2

I have the following resources in my Asp.net web API:

route: consisting of the following relevant properties

  • arrival_location_id
  • leaving_location_id

and location:

  • id
  • name
  • coordinates

The thing is, When I create a new route, I create many routes and I want to allow users to create a new locations if they don't already exist.

I have two different approaches that I can think of

Create an action that manages both

I would recieve something like the following json

{
       "routes":[
           { 
               "arrivalLocationId": 1,
               "leavingLocationId": -1
           },
           { 
               "arrivalLocationId": -1,
               "leavingLocationId": 2
           },
           { 
               "arrivalLocationId": -2,
               "leavingLocationId": 2
           }
           ],
        "locations":[
                { /*blablabla*/}
                { /*blablabla*/}
            ]
    }

The action will insert the locations, and than update the negative ids to the right id of each location.

Create two different actions

The other option is the more restful one, It requires two different calls to the server - first insert the new locations, and than insert the routes.

Pros and Cons

The first requires less calls to the Server, and therefore reduces data usage.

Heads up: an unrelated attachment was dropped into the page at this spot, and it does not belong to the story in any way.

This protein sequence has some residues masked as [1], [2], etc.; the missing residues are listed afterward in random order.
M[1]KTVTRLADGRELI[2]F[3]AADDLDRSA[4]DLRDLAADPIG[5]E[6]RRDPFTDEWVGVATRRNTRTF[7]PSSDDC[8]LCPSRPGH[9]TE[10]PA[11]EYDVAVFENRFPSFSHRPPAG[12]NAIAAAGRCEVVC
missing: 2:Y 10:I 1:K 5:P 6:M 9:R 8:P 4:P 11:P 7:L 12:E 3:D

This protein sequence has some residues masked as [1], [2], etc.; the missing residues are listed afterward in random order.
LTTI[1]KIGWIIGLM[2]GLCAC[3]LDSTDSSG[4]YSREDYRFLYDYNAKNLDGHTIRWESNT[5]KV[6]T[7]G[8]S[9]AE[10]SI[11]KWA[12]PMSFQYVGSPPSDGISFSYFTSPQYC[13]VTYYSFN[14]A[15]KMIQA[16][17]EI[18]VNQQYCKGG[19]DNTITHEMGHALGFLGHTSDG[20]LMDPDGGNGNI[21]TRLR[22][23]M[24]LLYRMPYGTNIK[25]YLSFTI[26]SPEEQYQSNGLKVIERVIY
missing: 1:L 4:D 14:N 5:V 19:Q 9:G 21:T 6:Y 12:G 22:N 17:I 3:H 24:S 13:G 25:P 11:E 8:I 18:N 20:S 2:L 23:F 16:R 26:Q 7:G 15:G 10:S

The last is more restful, and much more simplistic in terms of development - no need for different checks in the server side, probably easier also for the client side.

I assume that in my case it doesn't matter that much, but these kind of things create sort of a guideline for future developers, and it might make a difference in the future -

so the real question is -

should lowering data usage be a big factor in my API design or only when the difference is noticable?

  • 2
    Short answer: Favour simplicity until you need performance. Other than that, guidelines are guidelines. – Ant P Aug 16 '16 at 10:08
  • 1
    also consider whether you want the new locations and the route to be added atomically in a single transaction – Ewan Aug 16 '16 at 15:00
  • There isn't anything non-RESTful about the first option. Go with that. REST is concerned with transfer of state of resources between client and server, not the form the resources take. If you want a resource that has both routes and locations as part of its data format, go for it. – Cormac Mulhall Aug 19 '16 at 10:14

Your Answer

By clicking “Post Your Answer”, you agree to our terms of service, privacy policy and cookie policy

Browse other questions tagged or ask your own question.